Liverpool were blown away here by Sevilla, whose response in the second half was so devastating, it caused Jürgen Klopp’s team to wither in the muggy and moody atmosphere of the setting.
This was a night that reminded the distance Liverpool need to travel to compete on football’s grandest stage. Defeat means they will not feature in European competition next season. Having confirmed their eighth place finish in the Premier League last weekend, there remains so much for Klopp to do.
Some supporters had barely left Basle's Barfüsserplatz for two days. Many travelled by car from Merseyside, staying in places close by like Mulhouse in France and Freiburg in Germany. The principle figures from Fenway Sports Group jetted in from the United States and based themselves in Zurich.
Thanks to Daniel Sturridge’s stunning first half goal, it seemed like each person's determination to reach Switzerland would be rewarded in the kindest way.
And yet, ultimately, none of Liverpool’s key players were on their game. The weaker ones were exposed for what they are, and for the second time this season – after defeat to Manchester City at the League Cup final in February – the occasion got to them. Liverpool really need to sign players who can lift the levels of others. The probability of that happening may have just reduced considerably.
Sevilla's record in this competition felt forgotten: being a club that had already won it four times in the last decade and one, which, by winning this one, took the trophy back to Andalusia for the third year in succession.
No administrator in world football is respected quite as much as Monchi, Sevilla’s sporting director whose eye for a recruit is so sharp, he turns what might be considered elsewhere as pig iron into gold. No other administrator, perhaps, would lead the squad out instead of the manager for the pre-match stroll around the pitch to receive the kind of raucous reception afforded to him. His presence, indeed, should remind Liverpool’s owners where they have got it wrong. Buying potential is fine so long as there is a sprinkling of stardust and leadership to bring it along. If not, this is what happens.
Monchi might have all of the answers in the transfer market but it would be beyond his remit to do anything about Sevilla’s dreadful away form this season, having failed to win a single match in La Liga.
There was a sense that this outcome would be determined by whoever dealt with the fact they were not standing on familiar territory. Liverpool too had won just one of their last 12 European games away from Anfield.
Inside the fuggy air of this compact ground, Liverpool should have felt more comfortable. Almost three sides of the capacity was theirs. Astonishingly, none of the organisers decided it was necessary to have segregation at one end where only concrete steps separated rival sets of supporters.
What followed was a clash between 15 and 20 people while the players warmed up. A few stewards were charged with stopping it. Though the fighting had stopped by the time riot police arrived to form a cordon facing the Sevilla fans, the skirmish fired the general feeling.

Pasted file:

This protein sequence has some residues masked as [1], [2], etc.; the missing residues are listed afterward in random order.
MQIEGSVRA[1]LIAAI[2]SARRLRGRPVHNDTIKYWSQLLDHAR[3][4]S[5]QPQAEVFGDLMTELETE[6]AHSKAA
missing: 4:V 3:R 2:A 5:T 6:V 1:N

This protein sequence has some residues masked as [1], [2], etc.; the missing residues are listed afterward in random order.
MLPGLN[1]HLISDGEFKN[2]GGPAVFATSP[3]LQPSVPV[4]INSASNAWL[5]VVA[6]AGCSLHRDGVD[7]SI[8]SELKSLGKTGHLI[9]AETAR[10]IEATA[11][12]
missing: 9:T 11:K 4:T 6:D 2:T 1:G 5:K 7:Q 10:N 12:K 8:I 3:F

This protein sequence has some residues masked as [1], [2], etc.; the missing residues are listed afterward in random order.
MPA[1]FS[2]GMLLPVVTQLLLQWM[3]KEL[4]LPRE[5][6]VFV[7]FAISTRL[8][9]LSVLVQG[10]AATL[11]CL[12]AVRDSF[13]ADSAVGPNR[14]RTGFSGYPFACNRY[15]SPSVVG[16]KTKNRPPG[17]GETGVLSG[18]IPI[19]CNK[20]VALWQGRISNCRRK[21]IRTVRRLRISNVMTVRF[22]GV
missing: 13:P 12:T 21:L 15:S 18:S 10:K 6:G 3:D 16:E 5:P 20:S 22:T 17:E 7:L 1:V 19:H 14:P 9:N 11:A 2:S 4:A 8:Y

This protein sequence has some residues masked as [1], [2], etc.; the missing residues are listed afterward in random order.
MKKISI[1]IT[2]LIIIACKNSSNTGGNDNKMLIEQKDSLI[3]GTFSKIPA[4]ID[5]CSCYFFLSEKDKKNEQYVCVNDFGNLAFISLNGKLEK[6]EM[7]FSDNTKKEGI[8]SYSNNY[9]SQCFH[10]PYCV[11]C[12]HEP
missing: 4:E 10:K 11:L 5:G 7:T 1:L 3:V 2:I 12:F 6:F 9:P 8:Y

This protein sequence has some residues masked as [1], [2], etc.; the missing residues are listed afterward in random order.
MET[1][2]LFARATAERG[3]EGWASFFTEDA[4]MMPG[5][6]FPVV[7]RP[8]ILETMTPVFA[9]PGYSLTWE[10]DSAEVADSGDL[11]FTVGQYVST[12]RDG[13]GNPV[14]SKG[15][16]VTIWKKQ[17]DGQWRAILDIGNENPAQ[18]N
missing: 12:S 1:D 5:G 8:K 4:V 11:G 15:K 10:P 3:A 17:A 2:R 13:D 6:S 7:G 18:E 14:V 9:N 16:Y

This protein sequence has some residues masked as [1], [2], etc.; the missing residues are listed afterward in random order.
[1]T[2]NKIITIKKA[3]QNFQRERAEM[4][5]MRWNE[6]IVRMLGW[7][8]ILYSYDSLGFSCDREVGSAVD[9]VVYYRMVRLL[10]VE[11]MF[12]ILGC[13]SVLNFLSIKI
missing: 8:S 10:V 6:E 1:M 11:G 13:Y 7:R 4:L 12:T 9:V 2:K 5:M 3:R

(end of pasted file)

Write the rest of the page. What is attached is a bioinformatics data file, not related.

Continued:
Sevilla’s midfield was ample in flesh, their defence bulky and tall. Liverpool would need to be aggressive to pass them. The fact that Unai Emery sent four substitutes out at half time to warm up reflected Liverpool’s dominance.
Liverpool’s lead should have been greater than it was. They should have had two – maybe even three penalties awarded to them in the opening 45 minutes; the clearest of which was the most obvious you are ever likely to see, unless you are Jonas Eriksson of Sweden or any of his two refereeing assistants within 10 to 15 yards of the incident; none of them being able to spot Daniel Carriço moving his arm in front of the ball as Roberto Firmino flicked it past him.
Sturridge’s opener was breathtakingly brilliant. Firmino and Adam Lallana both contributed to the moment, though by the time Sturridge received possession, there was still so much to do. The only gap to use required a perfect execution with the outside of a left boot and he was able to deliver it.
So often this season, though, Liverpool’s defensive problems have been down its left side, and once again the area was exposed here within 17 seconds of the second half. Alberto Moreno’s header wasn’t necessarily the absolute cause because it was seemingly away from danger, but he did not account for the potential surge forward by Brazilian Mariano. From there, Moreno’s weak attempt to stop him allowed Kévin Gameiro to slot home the equaliser.
Liverpool were rattled. Doubt crept into their play and confidence dropped. It was not a surprise when Sevilla took the lead in the manner they did following a slick passing move involving Vitolo and captain, Coke.
Suddenly, Liverpool’s paralysis was overwhelming. Sevilla’s third became inevitable. The decision to let it stand initially appeared to be controversial as referee Eriksson overruled his flagging compatriot, Mathias Klasenius. Liverpool’s players raced towards the touchline infuriated that Coke had scored from what may have been an offside position. Yet none of them, aside from Lallana, had spotted that the final pass had come from a Liverpool player. Lallana was the one who had stumbled into a challenge on the edge of the box.
With 20 minutes remaining, Liverpool required a comeback of Borussia Dortmund proportions but they could just not get going again. Sevilla had been too swift and ruthless.
Klopp became emotional, roaring at his supporters to try and get the team believing. But his cause was lost and with that, Liverpool's season turned to ash.
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